John Garrison Johnston was a mountain man, frontiersman, sailor, hunter, trapper, miner, and trader who moved from New Jersey to explore and set roots in the mountains of the American West. Some might be more familiar with the names Jeremiah Johnson, Jack Johnson, Crow Killer, Liver-Eating Johnson, or the Livereater, which are all characters that have been derived and influenced by Johnston’s life story. Being a legend of the West, the media has made false connections with John Johnston’s real story. The misconception that Johnston extracted and ate the liver of the Indians he killed lead to his nick name “Liver-Eating Johnson.” This became an important theme revolving around the Johnston myth, but it is busted by Johnston himself and can be seen as an example of a greater theme of American West characters.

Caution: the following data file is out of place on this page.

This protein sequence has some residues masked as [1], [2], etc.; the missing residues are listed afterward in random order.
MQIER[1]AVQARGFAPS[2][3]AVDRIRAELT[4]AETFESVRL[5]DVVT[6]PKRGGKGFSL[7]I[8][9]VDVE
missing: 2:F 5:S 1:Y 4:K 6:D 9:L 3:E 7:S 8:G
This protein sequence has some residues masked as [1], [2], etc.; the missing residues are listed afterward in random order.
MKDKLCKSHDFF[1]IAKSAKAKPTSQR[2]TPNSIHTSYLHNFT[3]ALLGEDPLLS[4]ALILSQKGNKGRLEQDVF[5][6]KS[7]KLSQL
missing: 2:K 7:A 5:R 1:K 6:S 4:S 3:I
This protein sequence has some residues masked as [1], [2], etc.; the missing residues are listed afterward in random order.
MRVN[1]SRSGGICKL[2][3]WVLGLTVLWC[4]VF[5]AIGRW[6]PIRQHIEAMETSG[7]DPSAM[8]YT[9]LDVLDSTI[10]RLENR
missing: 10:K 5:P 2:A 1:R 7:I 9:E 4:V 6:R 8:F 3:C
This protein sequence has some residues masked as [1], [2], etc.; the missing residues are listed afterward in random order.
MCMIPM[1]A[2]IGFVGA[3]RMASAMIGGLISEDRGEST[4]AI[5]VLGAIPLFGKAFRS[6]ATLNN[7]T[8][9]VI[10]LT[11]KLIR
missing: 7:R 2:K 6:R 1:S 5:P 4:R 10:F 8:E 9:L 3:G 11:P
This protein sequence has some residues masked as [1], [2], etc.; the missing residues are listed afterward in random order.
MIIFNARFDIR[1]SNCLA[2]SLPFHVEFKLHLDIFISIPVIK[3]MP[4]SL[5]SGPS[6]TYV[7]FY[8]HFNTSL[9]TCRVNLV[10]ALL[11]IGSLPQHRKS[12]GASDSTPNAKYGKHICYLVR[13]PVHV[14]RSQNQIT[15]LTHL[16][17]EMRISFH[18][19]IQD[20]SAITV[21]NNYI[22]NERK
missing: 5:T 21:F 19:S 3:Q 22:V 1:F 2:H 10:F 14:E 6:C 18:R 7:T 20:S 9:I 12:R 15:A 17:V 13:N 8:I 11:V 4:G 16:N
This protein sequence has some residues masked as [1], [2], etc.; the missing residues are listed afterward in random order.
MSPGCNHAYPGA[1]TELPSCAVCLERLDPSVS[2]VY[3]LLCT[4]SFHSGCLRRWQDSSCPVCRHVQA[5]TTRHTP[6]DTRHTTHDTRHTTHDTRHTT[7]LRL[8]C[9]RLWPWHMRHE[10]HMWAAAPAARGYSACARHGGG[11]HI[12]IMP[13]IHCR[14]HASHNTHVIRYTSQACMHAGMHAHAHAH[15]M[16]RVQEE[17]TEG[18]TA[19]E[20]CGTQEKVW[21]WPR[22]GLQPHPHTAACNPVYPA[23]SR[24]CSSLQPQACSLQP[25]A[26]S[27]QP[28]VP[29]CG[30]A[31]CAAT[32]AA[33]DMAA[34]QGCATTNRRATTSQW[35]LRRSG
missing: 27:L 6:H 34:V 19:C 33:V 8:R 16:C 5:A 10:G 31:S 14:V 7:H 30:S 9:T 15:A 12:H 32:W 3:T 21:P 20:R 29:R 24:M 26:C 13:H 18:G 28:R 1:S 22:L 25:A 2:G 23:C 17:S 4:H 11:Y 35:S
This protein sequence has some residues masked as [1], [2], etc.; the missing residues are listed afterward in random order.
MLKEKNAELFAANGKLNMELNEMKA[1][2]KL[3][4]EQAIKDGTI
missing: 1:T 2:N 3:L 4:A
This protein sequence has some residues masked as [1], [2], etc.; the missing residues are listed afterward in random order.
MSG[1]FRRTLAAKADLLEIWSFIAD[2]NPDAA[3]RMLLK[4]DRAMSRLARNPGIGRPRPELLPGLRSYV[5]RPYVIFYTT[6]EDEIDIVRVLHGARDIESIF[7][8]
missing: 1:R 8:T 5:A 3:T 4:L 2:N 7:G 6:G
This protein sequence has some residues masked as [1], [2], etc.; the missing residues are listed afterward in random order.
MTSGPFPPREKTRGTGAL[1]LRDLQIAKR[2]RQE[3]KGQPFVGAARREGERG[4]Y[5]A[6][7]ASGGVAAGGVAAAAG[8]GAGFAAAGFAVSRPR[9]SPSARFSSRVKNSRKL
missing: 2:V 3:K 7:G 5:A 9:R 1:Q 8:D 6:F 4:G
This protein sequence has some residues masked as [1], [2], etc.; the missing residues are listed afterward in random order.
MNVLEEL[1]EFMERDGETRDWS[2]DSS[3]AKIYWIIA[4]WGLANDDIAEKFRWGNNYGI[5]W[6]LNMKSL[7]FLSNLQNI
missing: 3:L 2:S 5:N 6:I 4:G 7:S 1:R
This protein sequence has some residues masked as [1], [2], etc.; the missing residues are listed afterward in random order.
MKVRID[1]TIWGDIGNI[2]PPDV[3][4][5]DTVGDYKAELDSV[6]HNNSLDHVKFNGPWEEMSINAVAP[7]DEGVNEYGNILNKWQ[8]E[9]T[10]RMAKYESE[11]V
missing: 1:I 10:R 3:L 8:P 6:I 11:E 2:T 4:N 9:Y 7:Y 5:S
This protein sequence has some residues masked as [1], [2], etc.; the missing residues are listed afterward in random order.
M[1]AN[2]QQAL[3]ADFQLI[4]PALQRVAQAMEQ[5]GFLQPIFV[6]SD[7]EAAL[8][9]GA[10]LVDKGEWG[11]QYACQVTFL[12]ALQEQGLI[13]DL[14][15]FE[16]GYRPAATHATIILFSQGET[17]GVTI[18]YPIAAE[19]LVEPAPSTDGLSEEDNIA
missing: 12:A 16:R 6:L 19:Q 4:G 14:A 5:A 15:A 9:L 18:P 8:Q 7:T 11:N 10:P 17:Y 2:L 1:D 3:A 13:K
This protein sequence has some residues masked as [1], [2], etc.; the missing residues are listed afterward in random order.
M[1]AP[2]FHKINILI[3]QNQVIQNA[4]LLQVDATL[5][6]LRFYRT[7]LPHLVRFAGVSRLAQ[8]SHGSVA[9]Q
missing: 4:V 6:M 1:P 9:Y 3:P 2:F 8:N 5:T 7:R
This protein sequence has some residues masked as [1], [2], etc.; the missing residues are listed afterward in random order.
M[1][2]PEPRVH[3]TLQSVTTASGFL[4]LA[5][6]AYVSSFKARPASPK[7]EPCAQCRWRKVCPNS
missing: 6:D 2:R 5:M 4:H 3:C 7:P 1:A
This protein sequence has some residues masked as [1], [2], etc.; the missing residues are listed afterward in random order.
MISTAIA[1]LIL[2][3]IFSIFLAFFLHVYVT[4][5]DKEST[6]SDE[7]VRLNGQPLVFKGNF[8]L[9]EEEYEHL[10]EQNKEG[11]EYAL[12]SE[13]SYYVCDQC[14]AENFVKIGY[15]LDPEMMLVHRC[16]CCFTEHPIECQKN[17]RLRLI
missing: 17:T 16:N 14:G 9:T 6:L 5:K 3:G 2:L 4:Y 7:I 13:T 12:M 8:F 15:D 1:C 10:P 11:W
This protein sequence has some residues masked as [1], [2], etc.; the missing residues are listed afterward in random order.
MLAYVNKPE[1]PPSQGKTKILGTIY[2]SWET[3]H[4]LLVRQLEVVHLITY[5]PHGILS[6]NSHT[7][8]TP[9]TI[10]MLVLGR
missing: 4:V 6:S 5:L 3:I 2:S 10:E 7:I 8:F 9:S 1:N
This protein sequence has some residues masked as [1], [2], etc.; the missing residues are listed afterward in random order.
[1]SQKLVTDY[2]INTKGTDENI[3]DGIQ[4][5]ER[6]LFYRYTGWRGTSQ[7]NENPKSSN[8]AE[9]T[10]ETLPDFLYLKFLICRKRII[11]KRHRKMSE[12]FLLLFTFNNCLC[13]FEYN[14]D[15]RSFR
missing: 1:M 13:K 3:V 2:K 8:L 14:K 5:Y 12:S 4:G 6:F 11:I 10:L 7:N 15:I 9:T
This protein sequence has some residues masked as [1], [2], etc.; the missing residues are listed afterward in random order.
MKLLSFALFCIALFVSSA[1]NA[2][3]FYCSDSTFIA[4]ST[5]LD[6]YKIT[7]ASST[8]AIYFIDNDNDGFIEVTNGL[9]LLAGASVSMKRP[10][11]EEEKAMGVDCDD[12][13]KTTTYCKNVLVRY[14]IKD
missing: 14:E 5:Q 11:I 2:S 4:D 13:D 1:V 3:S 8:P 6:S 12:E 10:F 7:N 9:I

During an interview with John Johnston at age 76, a reporter asks Johnston how he got the name “Liver-Eating Johnston.” The reporter first shares what people say about his liver eating habit and Johnston reacts aggressively, saying “it’s a domb lie!” According to the reporter, Johnston begins pacing back and forth and repeating “it’s a domb lie,” until he is ready to sit down and tell his real story. In 1886, Johnston and fourteen other men were hunting and setting up camp when they were attacked by Indians. During the battle which was just one of many in Johnston life, they manage to kill 36 and wound 60 Indians, losing just one of their own men. Johnston, being short on ammunition and wanting to save his rounds, chases down an Indian with a knife, scalps him, dances and sings around the dead body, and runs his knife into the Indian taking a piece of the liver out with his knife. Ross, another frontiersman in their crew, comes running up to Johnston. Johnston turns to Ross and while waving his knife with the liver still on it he yells out, “come on and have a piece! It’ll stay yer stomach ‘till you get home to dinner!” Ross refuses, Johnston tells Ross that he ate some and Johnston makes believe he takes another bite. Then Ross takes a bit, immediately throws up and after that moment Ross has always thought after he saw Johnston take a liver out of a dead Indian he would eat the liver. The liver coming out was unintentional on my part. But Ross he vowed ‘twas so and I never got rid of the name.” In other battles more frontiersmen claim that he “drew the liver across his mouth and let it get lost in his bushy whiskers instead of swallowing it.” Maybe it wasn’t Johnston’s intention to accidently remove a piece of liver, but was it his intention to pretend to be the character “Liver-Eating Johnson,” creating an image for himself throughout the west?